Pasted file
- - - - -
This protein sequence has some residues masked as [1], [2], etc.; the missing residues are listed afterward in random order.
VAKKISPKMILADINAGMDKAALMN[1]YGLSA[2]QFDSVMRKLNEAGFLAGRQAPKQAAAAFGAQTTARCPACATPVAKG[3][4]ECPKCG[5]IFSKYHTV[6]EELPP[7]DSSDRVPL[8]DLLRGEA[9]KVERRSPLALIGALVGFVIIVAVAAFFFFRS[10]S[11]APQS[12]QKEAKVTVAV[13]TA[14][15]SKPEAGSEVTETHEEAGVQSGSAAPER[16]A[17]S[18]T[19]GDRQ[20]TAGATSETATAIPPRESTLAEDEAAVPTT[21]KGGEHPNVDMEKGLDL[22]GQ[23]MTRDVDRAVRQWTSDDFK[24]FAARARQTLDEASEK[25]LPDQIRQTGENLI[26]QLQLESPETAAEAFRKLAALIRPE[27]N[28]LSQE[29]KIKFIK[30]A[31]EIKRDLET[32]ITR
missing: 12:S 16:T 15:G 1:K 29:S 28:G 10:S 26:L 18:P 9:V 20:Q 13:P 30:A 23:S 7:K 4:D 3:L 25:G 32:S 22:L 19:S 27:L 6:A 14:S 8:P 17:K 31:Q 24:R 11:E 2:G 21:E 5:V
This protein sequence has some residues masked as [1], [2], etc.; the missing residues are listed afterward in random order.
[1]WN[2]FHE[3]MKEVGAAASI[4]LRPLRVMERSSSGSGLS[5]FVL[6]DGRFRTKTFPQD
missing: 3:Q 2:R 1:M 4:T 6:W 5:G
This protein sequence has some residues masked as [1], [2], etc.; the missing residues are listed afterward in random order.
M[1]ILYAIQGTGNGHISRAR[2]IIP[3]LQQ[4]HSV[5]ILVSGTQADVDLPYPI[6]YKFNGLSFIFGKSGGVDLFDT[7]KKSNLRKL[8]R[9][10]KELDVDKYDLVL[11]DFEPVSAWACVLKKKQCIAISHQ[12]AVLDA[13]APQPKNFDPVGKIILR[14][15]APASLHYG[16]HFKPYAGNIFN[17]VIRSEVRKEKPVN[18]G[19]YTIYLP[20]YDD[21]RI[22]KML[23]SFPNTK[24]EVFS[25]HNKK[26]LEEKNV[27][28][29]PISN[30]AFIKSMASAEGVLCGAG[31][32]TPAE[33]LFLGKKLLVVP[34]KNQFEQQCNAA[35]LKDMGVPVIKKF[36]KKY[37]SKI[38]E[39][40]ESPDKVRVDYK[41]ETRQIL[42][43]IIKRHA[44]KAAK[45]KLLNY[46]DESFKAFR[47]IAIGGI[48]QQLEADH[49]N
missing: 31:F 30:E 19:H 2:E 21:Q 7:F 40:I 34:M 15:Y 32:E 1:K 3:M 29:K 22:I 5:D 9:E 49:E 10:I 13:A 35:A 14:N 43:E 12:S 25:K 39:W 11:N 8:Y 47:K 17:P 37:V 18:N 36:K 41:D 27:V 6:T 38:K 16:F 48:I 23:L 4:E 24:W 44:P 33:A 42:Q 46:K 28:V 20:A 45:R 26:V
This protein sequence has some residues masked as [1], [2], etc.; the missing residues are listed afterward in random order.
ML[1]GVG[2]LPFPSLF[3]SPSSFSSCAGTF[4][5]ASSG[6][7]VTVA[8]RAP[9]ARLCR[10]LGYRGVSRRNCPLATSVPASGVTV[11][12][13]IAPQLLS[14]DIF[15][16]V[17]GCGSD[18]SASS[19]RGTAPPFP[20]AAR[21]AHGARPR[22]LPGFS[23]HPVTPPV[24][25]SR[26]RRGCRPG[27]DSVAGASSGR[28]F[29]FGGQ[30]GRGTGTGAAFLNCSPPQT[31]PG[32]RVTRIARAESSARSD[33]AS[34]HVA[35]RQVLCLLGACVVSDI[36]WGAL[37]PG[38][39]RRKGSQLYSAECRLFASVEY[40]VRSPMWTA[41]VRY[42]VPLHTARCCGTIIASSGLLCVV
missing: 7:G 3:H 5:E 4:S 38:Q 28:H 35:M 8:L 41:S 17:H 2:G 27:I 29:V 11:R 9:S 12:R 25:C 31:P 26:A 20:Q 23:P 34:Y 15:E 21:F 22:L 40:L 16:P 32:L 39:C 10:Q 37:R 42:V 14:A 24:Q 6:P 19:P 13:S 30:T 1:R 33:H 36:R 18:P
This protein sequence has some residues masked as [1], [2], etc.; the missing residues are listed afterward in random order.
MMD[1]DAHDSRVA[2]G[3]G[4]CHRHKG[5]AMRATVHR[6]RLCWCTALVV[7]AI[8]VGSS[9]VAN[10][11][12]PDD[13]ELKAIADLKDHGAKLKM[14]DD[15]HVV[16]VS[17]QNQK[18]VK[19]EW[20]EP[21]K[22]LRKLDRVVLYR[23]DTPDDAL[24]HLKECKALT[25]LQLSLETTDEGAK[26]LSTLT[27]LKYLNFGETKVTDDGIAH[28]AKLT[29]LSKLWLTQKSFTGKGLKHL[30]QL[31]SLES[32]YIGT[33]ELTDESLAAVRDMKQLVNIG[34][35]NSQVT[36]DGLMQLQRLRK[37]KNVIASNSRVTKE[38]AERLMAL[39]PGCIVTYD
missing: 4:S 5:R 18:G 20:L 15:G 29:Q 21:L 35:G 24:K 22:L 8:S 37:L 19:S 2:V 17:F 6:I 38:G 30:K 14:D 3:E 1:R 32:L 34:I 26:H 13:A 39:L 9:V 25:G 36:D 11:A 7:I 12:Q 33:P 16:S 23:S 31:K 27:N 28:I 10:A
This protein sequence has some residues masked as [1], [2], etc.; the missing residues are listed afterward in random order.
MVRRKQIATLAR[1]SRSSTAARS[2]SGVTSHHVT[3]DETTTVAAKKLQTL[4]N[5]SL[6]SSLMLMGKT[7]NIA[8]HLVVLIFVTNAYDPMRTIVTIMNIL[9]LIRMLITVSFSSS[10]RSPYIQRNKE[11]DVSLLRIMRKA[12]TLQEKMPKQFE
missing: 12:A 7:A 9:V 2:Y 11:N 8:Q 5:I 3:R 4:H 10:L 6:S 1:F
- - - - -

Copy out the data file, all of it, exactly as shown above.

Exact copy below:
This protein sequence has some residues masked as [1], [2], etc.; the missing residues are listed afterward in random order.
VAKKISPKMILADINAGMDKAALMN[1]YGLSA[2]QFDSVMRKLNEAGFLAGRQAPKQAAAAFGAQTTARCPACATPVAKG[3][4]ECPKCG[5]IFSKYHTV[6]EELPP[7]DSSDRVPL[8]DLLRGEA[9]KVERRSPLALIGALVGFVIIVAVAAFFFFRS[10]S[11]APQS[12]QKEAKVTVAV[13]TA[14][15]SKPEAGSEVTETHEEAGVQSGSAAPER[16]A[17]S[18]T[19]GDRQ[20]TAGATSETATAIPPRESTLAEDEAAVPTT[21]KGGEHPNVDMEKGLDL[22]GQ[23]MTRDVDRAVRQWTSDDFK[24]FAARARQTLDEASEK[25]LPDQIRQTGENLI[26]QLQLESPETAAEAFRKLAALIRPE[27]N[28]LSQE[29]KIKFIK[30]A[31]EIKRDLET[32]ITR
missing: 12:S 16:T 15:G 1:K 29:S 28:G 10:S 26:L 18:P 9:V 20:Q 13:P 30:A 23:S 7:K 4:D 3:L 25:G 32:S 22:L 19:S 27:L 6:A 14:S 8:P 17:K 31:Q 24:R 11:E 2:G 21:E 5:V
This protein sequence has some residues masked as [1], [2], etc.; the missing residues are listed afterward in random order.
[1]WN[2]FHE[3]MKEVGAAASI[4]LRPLRVMERSSSGSGLS[5]FVL[6]DGRFRTKTFPQD
missing: 3:Q 2:R 1:M 4:T 6:W 5:G
This protein sequence has some residues masked as [1], [2], etc.; the missing residues are listed afterward in random order.
M[1]ILYAIQGTGNGHISRAR[2]IIP[3]LQQ[4]HSV[5]ILVSGTQADVDLPYPI[6]YKFNGLSFIFGKSGGVDLFDT[7]KKSNLRKL[8]R[9][10]KELDVDKYDLVL[11]DFEPVSAWACVLKKKQCIAISHQ[12]AVLDA[13]APQPKNFDPVGKIILR[14][15]APASLHYG[16]HFKPYAGNIFN[17]VIRSEVRKEKPVN[18]G[19]YTIYLP[20]YDD[21]RI[22]KML[23]SFPNTK[24]EVFS[25]HNKK[26]LEEKNV[27][28][29]PISN[30]AFIKSMASAEGVLCGAG[31][32]TPAE[33]LFLGKKLLVVP[34]KNQFEQQCNAA[35]LKDMGVPVIKKF[36]KKY[37]SKI[38]E[39][40]ESPDKVRVDYK[41]ETRQIL[42][43]IIKRHA[44]KAAK[45]KLLNY[46]DESFKAFR[47]IAIGGI[48]QQLEADH[49]N
missing: 31:F 30:E 19:H 2:E 21:Q 7:F 40:I 34:M 15:Y 32:E 1:K 3:M 29:K 22:I 5:D 9:E 49:E 10:I 13:A 35:A 14:N 43:E 12:S 25:K 39:W 11:N 8:Y 47:K 17:P 37:V 18:N 36:K 41:D 27:V 6:T 38:K 16:F 48:I 23:L 4:E 24:W 44:P 33:A 42:Q 46:K 28:V 20:A 45:R 26:V
This protein sequence has some residues masked as [1], [2], etc.; the missing residues are listed afterward in random order.
ML[1]GVG[2]LPFPSLF[3]SPSSFSSCAGTF[4][5]ASSG[6][7]VTVA[8]RAP[9]ARLCR[10]LGYRGVSRRNCPLATSVPASGVTV[11][12][13]IAPQLLS[14]DIF[15][16]V[17]GCGSD[18]SASS[19]RGTAPPFP[20]AAR[21]AHGARPR[22]LPGFS[23]HPVTPPV[24][25]SR[26]RRGCRPG[27]DSVAGASSGR[28]F[29]FGGQ[30]GRGTGTGAAFLNCSPPQT[31]PG[32]RVTRIARAESSARSD[33]AS[34]HVA[35]RQVLCLLGACVVSDI[36]WGAL[37]PG[38][39]RRKGSQLYSAECRLFASVEY[40]VRSPMWTA[41]VRY[42]VPLHTARCCGTIIASSGLLCVV
missing: 7:G 3:H 5:E 4:S 38:Q 28:H 35:M 8:L 41:S 17:H 2:G 27:I 29:V 11:R 9:S 12:R 25:C 31:P 26:A 20:Q 23:P 34:Y 15:E 21:F 22:L 40:L 16:P 32:L 39:C 10:Q 37:R 42:V 14:A 24:Q 6:P 19:P 13:S 30:T 1:R 33:H 36:R 18:P
This protein sequence has some residues masked as [1], [2], etc.; the missing residues are listed afterward in random order.
MMD[1]DAHDSRVA[2]G[3]G[4]CHRHKG[5]AMRATVHR[6]RLCWCTALVV[7]AI[8]VGSS[9]VAN[10][11][12]PDD[13]ELKAIADLKDHGAKLKM[14]DD[15]HVV[16]VS[17]QNQK[18]VK[19]EW[20]EP[21]K[22]LRKLDRVVLYR[23]DTPDDAL[24]HLKECKALT[25]LQLSLETTDEGAK[26]LSTLT[27]LKYLNFGETKVTDDGIAH[28]AKLT[29]LSKLWLTQKSFTGKGLKHL[30]QL[31]SLES[32]YIGT[33]ELTDESLAAVRDMKQLVNIG[34][35]NSQVT[36]DGLMQLQRLRK[37]KNVIASNSRVTKE[38]AERLMAL[39]PGCIVTYD
missing: 4:S 5:R 18:G 20:L 15:G 29:Q 21:L 35:G 24:K 22:L 8:S 37:L 19:S 2:V 17:F 6:I 38:G 30:K 14:D 3:E 1:R 32:L 34:I 26:H 13:A 39:L 9:V 25:G 36:D 11:A 7:I 12:Q 33:P 16:S 23:S 31:K 27:N 28:I 10:A
This protein sequence has some residues masked as [1], [2], etc.; the missing residues are listed afterward in random order.
MVRRKQIATLAR[1]SRSSTAARS[2]SGVTSHHVT[3]DETTTVAAKKLQTL[4]N[5]SL[6]SSLMLMGKT[7]NIA[8]HLVVLIFVTNAYDPMRTIVTIMNIL[9]LIRMLITVSFSSS[10]RSPYIQRNKE[11]DVSLLRIMRKA[12]TLQEKMPKQFE
missing: 12:A 7:A 9:V 2:Y 11:N 8:Q 5:I 3:R 4:H 10:L 6:S 1:F